After a major storm, there will likely be tremendous pressure on municipal employees to make quick decisions on whether or not damaged structures are safe, and whether or not necessary repairs constitute “substantial improvements” to existing structures (requiring them to be brought up to code). These decisions must be made carefully. To not do so could threaten people’s safety and the community’s eligibility for the National Food Insurance Program (NFIP).

This is a tremendous opportunity for a community to decrease risk to its people and property by preventing inappropriate redevelopment in hazardous areas. This process will be much easier if the community has identified these areas in its multi-hazard mitigation plan. Also remember to refer to risk mitigation strategies when determining the best way forward.

In the wake of major disasters, the Federal Emergency Management Agency (FEMA) and state emergency management programs may deploy people to help your community with assessments and determinations. Since most contact will be through the designated emergency manager, it is important for all local officials to know who that person is. In addition, consider creating “mutual aid” agreements with nearby communities, especially those out of the coastal zone.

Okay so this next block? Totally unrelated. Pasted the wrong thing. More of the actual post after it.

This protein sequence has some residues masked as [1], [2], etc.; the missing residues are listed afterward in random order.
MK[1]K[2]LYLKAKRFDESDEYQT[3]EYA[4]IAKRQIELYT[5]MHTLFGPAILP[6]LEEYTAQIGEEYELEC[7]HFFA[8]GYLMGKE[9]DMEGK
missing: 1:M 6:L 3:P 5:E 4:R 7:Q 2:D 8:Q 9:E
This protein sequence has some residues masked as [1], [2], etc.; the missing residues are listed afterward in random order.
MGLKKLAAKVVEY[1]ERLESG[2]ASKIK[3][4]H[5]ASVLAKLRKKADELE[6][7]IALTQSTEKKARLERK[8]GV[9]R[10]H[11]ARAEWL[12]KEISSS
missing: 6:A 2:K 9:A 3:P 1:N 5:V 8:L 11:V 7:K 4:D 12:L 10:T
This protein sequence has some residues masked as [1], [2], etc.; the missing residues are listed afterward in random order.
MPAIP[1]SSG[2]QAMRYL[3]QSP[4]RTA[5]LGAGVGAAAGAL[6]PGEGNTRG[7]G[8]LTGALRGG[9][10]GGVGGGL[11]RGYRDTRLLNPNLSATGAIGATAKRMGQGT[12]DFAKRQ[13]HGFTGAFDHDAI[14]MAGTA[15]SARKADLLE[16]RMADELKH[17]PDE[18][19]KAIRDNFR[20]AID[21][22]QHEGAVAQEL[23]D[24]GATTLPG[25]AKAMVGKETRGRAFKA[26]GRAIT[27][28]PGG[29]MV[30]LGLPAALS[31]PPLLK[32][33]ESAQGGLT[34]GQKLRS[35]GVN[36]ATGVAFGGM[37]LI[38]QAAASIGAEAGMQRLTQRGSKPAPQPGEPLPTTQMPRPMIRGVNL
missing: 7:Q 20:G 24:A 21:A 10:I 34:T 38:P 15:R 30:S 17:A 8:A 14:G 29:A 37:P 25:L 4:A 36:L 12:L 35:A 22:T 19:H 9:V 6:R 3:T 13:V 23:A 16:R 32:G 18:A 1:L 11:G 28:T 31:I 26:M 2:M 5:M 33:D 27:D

For guidance on how to properly determine if a building is substantially damaged in accordance with the NFIP regulations, see FEMA’s Answers to Questions About Substantially Damaged Buildings.

* Your community needs only 500 points to qualify for reduced flood insurance premiums through the Community Rating System (CRS). For more information (including how to apply for the CRS program), see our Community Rating System (CRS) primer.

Notes from the folks at CRS:

“As part of the floodplain management planning process credit is provided if the risk assessment includes a review of all buildings that have received insurance claims. If the community has repetitive loss properties it must take steps that include reviewing and updating the list of repetitive loss properties, mapping repetitive loss areas, describing the causes of the losses, and sending an outreach project to those areas each year. A community with 50 or more repetitive loss properties must also prepare a repetitive loss area analysis or floodplain management plan that addresses its repetitive flood problem.”

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